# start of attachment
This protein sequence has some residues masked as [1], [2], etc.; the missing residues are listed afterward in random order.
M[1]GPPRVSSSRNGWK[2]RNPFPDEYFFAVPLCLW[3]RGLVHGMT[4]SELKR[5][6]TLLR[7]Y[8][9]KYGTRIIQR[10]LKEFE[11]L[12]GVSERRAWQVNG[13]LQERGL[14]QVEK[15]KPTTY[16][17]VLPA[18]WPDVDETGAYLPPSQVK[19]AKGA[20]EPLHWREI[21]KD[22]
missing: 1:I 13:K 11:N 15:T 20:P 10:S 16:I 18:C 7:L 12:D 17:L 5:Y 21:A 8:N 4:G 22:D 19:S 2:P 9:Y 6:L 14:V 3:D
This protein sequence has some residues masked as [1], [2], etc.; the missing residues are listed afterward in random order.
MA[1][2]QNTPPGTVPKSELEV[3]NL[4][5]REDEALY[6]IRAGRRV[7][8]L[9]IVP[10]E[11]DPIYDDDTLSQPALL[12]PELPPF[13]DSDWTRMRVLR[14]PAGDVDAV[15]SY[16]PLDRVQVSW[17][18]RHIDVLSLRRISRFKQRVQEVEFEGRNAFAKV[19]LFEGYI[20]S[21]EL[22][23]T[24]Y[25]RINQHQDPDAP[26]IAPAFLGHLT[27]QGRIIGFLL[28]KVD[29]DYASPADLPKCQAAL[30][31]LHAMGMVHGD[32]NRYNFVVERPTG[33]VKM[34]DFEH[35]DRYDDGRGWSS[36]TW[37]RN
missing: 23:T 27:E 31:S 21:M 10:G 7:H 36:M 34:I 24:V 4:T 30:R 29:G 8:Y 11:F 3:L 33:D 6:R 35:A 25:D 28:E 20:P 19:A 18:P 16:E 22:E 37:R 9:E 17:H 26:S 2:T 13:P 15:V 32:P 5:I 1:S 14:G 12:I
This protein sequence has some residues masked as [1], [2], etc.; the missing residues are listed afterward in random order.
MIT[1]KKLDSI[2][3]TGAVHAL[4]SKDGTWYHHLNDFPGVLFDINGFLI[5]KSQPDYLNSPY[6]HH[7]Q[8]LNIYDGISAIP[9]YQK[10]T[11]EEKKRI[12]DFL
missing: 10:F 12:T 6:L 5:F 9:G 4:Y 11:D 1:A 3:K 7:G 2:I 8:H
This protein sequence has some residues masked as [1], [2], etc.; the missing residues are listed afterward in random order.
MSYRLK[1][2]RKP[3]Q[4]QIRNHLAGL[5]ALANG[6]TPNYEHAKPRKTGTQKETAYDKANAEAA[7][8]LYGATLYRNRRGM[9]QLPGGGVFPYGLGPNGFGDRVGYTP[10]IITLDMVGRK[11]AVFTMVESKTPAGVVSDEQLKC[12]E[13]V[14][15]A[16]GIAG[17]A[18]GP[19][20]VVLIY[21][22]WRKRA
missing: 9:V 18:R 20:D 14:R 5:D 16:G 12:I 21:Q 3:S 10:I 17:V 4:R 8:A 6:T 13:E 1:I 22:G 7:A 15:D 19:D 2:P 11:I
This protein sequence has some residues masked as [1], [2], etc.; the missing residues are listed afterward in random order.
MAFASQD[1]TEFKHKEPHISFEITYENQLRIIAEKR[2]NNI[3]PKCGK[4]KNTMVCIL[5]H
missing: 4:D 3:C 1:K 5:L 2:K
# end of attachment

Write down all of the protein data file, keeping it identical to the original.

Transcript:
This protein sequence has some residues masked as [1], [2], etc.; the missing residues are listed afterward in random order.
M[1]GPPRVSSSRNGWK[2]RNPFPDEYFFAVPLCLW[3]RGLVHGMT[4]SELKR[5][6]TLLR[7]Y[8][9]KYGTRIIQR[10]LKEFE[11]L[12]GVSERRAWQVNG[13]LQERGL[14]QVEK[15]KPTTY[16][17]VLPA[18]WPDVDETGAYLPPSQVK[19]AKGA[20]EPLHWREI[21]KD[22]
missing: 1:I 13:K 11:N 15:T 20:P 10:S 16:I 18:C 7:L 12:D 17:L 5:Y 21:A 8:N 4:G 22:D 19:S 2:P 9:Y 6:L 14:V 3:D
This protein sequence has some residues masked as [1], [2], etc.; the missing residues are listed afterward in random order.
MA[1][2]QNTPPGTVPKSELEV[3]NL[4][5]REDEALY[6]IRAGRRV[7][8]L[9]IVP[10]E[11]DPIYDDDTLSQPALL[12]PELPPF[13]DSDWTRMRVLR[14]PAGDVDAV[15]SY[16]PLDRVQVSW[17][18]RHIDVLSLRRISRFKQRVQEVEFEGRNAFAKV[19]LFEGYI[20]S[21]EL[22][23]T[24]Y[25]RINQHQDPDAP[26]IAPAFLGHLT[27]QGRIIGFLL[28]KVD[29]DYASPADLPKCQAAL[30][31]LHAMGMVHGD[32]NRYNFVVERPTG[33]VKM[34]DFEH[35]DRYDDGRGWSS[36]TW[37]RN
missing: 23:T 27:E 31:S 21:M 10:G 7:H 36:M 34:I 24:V 4:T 30:R 29:G 8:Y 11:F 3:L 33:D 6:R 35:A 25:D 28:E 20:P 19:A 18:P 16:E 22:E 37:R 9:E 17:H 26:S 2:T 13:P 15:V 32:P 5:I 1:S 14:G 12:I
This protein sequence has some residues masked as [1], [2], etc.; the missing residues are listed afterward in random order.
MIT[1]KKLDSI[2][3]TGAVHAL[4]SKDGTWYHHLNDFPGVLFDINGFLI[5]KSQPDYLNSPY[6]HH[7]Q[8]LNIYDGISAIP[9]YQK[10]T[11]EEKKRI[12]DFL
missing: 10:F 12:T 6:L 5:F 9:G 4:Y 11:D 1:A 3:K 7:G 2:I 8:H
This protein sequence has some residues masked as [1], [2], etc.; the missing residues are listed afterward in random order.
MSYRLK[1][2]RKP[3]Q[4]QIRNHLAGL[5]ALANG[6]TPNYEHAKPRKTGTQKETAYDKANAEAA[7][8]LYGATLYRNRRGM[9]QLPGGGVFPYGLGPNGFGDRVGYTP[10]IITLDMVGRK[11]AVFTMVESKTPAGVVSDEQLKC[12]E[13]V[14][15]A[16]GIAG[17]A[18]GP[19][20]VVLIY[21][22]WRKRA
missing: 9:V 18:R 20:D 14:R 5:D 16:G 12:I 21:Q 3:S 10:I 17:V 4:R 8:A 6:T 13:E 1:I 22:G 7:A 15:D 19:D 2:P 11:I
This protein sequence has some residues masked as [1], [2], etc.; the missing residues are listed afterward in random order.
MAFASQD[1]TEFKHKEPHISFEITYENQLRIIAEKR[2]NNI[3]PKCGK[4]KNTMVCIL[5]H
missing: 4:D 3:C 1:K 5:L 2:K